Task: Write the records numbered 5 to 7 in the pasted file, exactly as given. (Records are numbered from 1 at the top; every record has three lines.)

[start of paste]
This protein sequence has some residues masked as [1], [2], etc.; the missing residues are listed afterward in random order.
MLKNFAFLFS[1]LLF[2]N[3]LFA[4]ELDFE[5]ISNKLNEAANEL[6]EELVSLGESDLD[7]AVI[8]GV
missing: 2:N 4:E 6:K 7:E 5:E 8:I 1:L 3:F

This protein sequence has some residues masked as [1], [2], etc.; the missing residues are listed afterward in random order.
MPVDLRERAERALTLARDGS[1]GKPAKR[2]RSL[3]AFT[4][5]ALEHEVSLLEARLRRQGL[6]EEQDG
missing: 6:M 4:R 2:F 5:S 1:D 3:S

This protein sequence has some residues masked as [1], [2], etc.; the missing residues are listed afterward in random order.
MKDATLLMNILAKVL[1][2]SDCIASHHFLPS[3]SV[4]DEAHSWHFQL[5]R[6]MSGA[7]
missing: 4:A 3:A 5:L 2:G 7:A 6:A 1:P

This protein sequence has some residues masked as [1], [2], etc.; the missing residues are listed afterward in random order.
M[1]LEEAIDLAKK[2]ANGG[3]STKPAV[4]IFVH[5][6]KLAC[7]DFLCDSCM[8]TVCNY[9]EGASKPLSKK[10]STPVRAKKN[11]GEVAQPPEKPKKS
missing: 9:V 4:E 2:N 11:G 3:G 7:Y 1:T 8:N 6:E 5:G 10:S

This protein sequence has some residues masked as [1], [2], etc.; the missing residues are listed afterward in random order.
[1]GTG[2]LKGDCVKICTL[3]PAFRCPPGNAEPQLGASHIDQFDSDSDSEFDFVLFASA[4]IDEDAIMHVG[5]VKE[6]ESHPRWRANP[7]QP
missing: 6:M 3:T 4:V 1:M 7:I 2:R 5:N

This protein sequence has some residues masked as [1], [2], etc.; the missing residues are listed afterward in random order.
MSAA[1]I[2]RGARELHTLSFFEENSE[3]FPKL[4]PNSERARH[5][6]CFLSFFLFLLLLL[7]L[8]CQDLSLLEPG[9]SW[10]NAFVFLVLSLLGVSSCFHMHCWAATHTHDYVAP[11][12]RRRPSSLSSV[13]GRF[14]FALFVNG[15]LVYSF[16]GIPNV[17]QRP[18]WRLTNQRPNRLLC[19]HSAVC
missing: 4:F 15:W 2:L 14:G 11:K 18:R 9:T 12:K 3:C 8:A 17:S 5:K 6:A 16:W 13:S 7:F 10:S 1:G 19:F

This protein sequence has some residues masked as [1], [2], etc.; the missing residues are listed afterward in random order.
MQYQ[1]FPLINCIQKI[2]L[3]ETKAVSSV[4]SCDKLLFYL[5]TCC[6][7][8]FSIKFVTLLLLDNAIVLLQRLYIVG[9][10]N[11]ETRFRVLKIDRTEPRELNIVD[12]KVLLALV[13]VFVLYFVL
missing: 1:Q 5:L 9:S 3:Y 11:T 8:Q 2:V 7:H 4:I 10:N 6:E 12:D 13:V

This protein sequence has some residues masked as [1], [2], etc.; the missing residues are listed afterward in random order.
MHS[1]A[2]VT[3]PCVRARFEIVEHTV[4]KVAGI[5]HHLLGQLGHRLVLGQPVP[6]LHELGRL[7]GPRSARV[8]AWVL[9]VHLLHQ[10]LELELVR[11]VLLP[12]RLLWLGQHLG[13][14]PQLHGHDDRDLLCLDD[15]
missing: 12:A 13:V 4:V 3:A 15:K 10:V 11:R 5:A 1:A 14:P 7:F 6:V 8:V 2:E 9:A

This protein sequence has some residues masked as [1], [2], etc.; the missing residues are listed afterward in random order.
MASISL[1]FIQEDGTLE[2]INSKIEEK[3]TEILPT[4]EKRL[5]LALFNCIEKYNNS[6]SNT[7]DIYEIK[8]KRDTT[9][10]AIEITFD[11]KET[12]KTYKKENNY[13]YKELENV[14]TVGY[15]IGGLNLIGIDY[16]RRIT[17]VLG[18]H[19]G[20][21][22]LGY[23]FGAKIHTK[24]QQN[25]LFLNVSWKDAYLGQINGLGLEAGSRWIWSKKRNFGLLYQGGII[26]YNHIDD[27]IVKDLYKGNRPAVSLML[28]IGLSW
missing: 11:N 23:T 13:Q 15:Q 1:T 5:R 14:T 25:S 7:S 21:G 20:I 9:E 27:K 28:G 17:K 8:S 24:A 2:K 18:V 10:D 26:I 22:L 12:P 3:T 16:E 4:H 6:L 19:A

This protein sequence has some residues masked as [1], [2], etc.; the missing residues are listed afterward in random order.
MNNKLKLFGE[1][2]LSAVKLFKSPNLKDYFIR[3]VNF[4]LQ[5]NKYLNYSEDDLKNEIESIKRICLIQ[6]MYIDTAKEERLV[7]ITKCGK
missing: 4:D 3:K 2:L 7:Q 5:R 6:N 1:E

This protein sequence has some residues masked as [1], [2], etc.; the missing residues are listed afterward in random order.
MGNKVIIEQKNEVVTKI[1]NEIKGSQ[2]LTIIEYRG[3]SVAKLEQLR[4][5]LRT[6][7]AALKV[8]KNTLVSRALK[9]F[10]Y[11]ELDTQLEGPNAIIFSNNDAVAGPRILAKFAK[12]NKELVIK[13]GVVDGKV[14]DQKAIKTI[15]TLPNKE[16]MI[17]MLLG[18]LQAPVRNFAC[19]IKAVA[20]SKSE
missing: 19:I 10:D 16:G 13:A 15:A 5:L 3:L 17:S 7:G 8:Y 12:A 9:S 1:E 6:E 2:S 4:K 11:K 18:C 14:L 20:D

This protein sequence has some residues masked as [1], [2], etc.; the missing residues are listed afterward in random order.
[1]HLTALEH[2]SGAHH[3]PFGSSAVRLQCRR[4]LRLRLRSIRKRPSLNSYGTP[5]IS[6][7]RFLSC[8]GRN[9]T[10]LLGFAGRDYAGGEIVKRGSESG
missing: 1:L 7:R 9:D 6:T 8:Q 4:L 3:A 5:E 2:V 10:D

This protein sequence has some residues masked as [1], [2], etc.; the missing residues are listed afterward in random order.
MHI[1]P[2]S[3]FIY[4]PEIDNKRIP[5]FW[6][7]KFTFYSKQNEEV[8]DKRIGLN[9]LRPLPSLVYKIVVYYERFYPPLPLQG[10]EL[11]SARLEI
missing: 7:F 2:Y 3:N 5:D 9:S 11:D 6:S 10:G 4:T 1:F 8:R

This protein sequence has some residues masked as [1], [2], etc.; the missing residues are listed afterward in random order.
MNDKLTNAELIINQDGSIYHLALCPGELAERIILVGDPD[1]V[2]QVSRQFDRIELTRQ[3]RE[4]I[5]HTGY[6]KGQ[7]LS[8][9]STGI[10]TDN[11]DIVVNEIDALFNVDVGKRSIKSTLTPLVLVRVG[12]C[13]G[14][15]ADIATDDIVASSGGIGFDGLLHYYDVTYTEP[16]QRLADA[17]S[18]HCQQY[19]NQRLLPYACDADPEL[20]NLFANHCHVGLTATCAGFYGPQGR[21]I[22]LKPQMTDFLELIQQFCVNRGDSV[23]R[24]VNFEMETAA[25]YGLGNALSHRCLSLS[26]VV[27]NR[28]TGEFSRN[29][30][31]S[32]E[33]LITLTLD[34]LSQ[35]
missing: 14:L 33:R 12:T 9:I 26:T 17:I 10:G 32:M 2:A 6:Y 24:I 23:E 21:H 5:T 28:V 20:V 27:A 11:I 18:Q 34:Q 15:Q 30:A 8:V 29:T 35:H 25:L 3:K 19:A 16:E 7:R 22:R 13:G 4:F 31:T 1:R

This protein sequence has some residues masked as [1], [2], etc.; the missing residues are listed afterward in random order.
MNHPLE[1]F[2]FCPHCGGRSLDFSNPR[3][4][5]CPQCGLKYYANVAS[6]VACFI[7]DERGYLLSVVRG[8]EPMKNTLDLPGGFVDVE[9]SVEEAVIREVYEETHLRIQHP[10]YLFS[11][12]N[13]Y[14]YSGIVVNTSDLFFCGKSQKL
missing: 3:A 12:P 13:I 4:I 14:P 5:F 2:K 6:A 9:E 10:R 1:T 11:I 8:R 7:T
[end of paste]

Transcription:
This protein sequence has some residues masked as [1], [2], etc.; the missing residues are listed afterward in random order.
[1]GTG[2]LKGDCVKICTL[3]PAFRCPPGNAEPQLGASHIDQFDSDSDSEFDFVLFASA[4]IDEDAIMHVG[5]VKE[6]ESHPRWRANP[7]QP
missing: 6:M 3:T 4:V 1:M 7:I 2:R 5:N

This protein sequence has some residues masked as [1], [2], etc.; the missing residues are listed afterward in random order.
MSAA[1]I[2]RGARELHTLSFFEENSE[3]FPKL[4]PNSERARH[5][6]CFLSFFLFLLLLL[7]L[8]CQDLSLLEPG[9]SW[10]NAFVFLVLSLLGVSSCFHMHCWAATHTHDYVAP[11][12]RRRPSSLSSV[13]GRF[14]FALFVNG[15]LVYSF[16]GIPNV[17]QRP[18]WRLTNQRPNRLLC[19]HSAVC
missing: 4:F 15:W 2:L 14:G 11:K 18:R 9:T 12:K 3:C 8:A 17:S 5:K 6:A 16:W 13:S 7:F 10:S 1:G 19:F

This protein sequence has some residues masked as [1], [2], etc.; the missing residues are listed afterward in random order.
MQYQ[1]FPLINCIQKI[2]L[3]ETKAVSSV[4]SCDKLLFYL[5]TCC[6][7][8]FSIKFVTLLLLDNAIVLLQRLYIVG[9][10]N[11]ETRFRVLKIDRTEPRELNIVD[12]KVLLALV[13]VFVLYFVL
missing: 1:Q 5:L 9:S 3:Y 11:T 8:Q 2:V 7:H 4:I 10:N 6:E 12:D 13:V